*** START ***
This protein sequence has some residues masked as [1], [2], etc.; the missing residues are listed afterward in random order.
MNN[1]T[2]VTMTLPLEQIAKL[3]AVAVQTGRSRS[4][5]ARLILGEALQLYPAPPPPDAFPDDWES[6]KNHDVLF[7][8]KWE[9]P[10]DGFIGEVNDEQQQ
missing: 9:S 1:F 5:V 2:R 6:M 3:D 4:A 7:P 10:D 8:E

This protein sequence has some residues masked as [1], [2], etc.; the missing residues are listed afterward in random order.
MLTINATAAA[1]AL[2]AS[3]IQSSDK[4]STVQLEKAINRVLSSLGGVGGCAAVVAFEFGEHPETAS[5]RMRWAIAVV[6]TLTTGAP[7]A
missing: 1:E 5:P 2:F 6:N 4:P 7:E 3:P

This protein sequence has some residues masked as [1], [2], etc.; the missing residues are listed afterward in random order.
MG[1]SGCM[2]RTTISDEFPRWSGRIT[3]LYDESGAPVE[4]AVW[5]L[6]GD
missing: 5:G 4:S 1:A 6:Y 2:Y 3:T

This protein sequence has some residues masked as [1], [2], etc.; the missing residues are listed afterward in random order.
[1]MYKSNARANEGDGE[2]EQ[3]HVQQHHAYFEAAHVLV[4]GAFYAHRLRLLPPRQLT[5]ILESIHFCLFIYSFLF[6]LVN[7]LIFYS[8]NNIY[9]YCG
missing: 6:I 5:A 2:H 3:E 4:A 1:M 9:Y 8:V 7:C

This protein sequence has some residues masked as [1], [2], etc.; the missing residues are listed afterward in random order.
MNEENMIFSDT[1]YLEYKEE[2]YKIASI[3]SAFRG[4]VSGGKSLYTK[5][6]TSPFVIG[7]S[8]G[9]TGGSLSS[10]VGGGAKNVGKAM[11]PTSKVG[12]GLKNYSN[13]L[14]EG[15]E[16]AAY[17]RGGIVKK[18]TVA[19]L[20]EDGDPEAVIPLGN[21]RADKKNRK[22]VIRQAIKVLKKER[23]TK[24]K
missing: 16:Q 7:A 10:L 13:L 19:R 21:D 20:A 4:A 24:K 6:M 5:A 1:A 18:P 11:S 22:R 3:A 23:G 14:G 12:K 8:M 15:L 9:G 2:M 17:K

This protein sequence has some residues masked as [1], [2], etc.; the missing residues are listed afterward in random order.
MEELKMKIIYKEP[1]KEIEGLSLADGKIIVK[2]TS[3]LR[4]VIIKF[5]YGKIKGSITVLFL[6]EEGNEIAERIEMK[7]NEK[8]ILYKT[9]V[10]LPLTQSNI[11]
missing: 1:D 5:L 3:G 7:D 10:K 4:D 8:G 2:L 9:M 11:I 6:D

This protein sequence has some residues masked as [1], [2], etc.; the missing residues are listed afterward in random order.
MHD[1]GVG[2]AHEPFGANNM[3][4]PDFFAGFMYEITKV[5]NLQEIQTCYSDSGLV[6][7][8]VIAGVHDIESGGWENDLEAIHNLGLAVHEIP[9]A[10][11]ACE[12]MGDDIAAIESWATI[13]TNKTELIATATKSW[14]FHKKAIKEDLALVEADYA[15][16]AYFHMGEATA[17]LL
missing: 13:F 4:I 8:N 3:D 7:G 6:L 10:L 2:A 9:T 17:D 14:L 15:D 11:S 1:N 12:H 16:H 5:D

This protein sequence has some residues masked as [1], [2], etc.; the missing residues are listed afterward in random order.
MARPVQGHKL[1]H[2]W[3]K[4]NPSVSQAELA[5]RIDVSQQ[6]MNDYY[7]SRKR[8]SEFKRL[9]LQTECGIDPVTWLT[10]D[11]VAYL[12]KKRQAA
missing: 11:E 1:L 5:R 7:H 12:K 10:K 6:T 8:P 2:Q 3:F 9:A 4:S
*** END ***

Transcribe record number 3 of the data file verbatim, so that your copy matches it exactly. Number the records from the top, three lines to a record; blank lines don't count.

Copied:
This protein sequence has some residues masked as [1], [2], etc.; the missing residues are listed afterward in random order.
MG[1]SGCM[2]RTTISDEFPRWSGRIT[3]LYDESGAPVE[4]AVW[5]L[6]GD
missing: 5:G 4:S 1:A 6:Y 2:Y 3:T